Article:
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Six Multiples observed on September 11, 2020

double star sketching art Celestron cassegrain reflector observing report eyepieces
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#1 mauigazer

mauigazer

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Posted 27 September 2020 - 11:12 PM

It’s a little tough these days to get a good night of observing with rapidly changing weather conditions at higher altitudes. I gave it a shot on the evening of Sept. 11 and drove the hour & a half to the summit to meet up with a couple of HAA members. On my mind was that dreadful day in 2011 when so many died needlessly at the hands of suicidal terrorists. The last quarter moon was rising just after midnight and I wanted to get a few sketches in by then. I have a list of multiples that I want to get improved observations of and the WX prediction for the night was favorable.
I’m attaching the sketches from my Gallery with this report. The objects are all part of the AstroLeague Multiple Star Observing Program which can be found here. All sketches were rendered with a C925/CGEM on a pier at 10,000 ft. elevation at the University of Hawaii observing location.

 

There were three of us there that night; two others were imaging. The wind was light at about 6 M.P.H., (2.5 m/s), as we aligned our scopes; the humidity was low at 8%; the temperature comfortable at 50°F/10°C and the Jet stream was light at around 15m/s. The first object on my List to observe was STT 9, WAL 6 in Cassiopeia, WDS 00262+5647. Stelle Doppie has the Lit. here. The WAL 6 identifies the AD, AE and CD. The AC pair are considered physical and they are only 180 PC away, (580 LY). I didn’t get the AB pair, although it should be doable with most modest apertures in good conditions. I used a Tele Vue Delos 6mm EP at 392X for the sketch. I saw the primary as golden yellow/orange. All the other stars in the system were a little too dim to get colors. The E component is pretty tough as well and I got it with averted vision by slewing the scope back and forth at sidereal time. I plotted seven field stars to anchor the system in the FOV; three outside the ocular to the south and east. The object was pretty low in the east and I used no diagonal for the sketch. I spent a little over on hour on this sketch.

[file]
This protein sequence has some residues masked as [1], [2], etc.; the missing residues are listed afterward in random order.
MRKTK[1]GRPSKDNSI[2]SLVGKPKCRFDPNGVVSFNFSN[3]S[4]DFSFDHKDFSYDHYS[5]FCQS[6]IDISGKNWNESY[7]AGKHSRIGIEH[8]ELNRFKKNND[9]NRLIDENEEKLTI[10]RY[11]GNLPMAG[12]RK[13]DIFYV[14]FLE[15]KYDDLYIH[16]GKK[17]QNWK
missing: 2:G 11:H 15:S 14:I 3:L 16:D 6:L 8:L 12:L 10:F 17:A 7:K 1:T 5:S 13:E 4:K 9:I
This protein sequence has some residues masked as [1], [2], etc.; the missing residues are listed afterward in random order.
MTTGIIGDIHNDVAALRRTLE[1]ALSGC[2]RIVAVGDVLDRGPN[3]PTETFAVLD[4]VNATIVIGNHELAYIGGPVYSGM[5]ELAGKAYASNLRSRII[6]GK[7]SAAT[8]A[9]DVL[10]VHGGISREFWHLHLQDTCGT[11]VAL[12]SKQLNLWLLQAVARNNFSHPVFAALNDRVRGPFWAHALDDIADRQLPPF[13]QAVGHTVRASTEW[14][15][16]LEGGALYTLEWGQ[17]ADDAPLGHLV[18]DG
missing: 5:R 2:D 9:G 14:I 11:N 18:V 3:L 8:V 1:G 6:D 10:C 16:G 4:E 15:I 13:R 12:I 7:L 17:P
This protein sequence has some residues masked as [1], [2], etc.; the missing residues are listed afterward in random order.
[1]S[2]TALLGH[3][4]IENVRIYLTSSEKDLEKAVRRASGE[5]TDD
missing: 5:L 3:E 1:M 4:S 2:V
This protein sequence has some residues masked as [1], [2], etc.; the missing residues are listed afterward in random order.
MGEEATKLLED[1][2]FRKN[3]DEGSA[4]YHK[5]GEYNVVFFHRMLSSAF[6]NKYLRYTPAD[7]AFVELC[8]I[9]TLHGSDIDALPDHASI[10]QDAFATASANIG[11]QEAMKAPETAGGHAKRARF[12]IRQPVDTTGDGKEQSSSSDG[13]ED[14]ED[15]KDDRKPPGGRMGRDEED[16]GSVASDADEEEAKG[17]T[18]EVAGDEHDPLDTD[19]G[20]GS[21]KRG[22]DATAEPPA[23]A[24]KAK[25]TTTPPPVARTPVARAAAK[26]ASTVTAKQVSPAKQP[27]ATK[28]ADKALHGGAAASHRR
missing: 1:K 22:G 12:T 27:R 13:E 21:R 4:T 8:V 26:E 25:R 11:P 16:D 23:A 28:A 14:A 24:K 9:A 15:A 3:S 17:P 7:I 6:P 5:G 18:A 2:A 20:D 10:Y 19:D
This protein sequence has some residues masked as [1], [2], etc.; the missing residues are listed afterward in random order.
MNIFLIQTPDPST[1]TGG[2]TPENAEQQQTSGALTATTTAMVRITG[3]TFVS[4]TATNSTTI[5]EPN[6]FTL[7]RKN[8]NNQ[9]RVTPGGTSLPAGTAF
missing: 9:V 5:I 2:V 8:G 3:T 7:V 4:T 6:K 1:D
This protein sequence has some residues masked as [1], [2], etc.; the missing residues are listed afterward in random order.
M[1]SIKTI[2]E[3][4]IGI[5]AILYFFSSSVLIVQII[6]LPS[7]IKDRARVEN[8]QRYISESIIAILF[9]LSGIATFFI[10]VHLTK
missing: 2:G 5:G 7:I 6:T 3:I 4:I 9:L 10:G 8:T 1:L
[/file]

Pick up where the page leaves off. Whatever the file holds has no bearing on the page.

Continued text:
STT 9 in Cassiopeia

 

By a little after 10PM I was on the next object on my List; Struve 258, BU 876 in Triangulum, WDS 02239+3330, as it rose in the east. Stelle Doppie has the Lit. here. The system is almost 12° 25’ east of Gamma Tri. The BU 876 pair are the AB components of the system and are not considered physical. The CD pair however are considered physical but not orbital at 6.4” separation being 260 PC, (840 LY). Again, I used no diagonal for this observation as it was pretty low in the east at the time. This is a sweet double double. With an Explore Scientific at 261X I plotted an 11th Mag. field star, TYC 2314-1448, off to the NW. With a TMB 4mm at 517X I was able to get a good view of the four stars. The AB are tight at 1.2” separation and a Δ Mag of 3.34 and the CD pair a quite dim at 6.4” of separation.

 

Struve 258 with BU 876 in Triangulum

 

 

On to Atik, Zeta Per, Struve 464 in Perseus, WDS 03541+3153. Stelle Doppie has the Lit. here. This is a fantastic five star multiple that has a C component which can be a challenge for smaller optics. Stelle Doppie lists the AB and the AE pairs as physical at 230 PC, (750 LY). I observed with two different EPs; the low power view without the diagonal and the high power view with the diagonal as it was getting pretty high in the sky by now. With an Explore Scientific 9mm at 261X I plotted only two field stars; one to the NE and one just outside the FOV to the WSW. I could get the C component at Mag/ 11.2 by slewing slowly back and forth in sidereal time. With a TMB 4mm at 587X the C component popped out a little easier!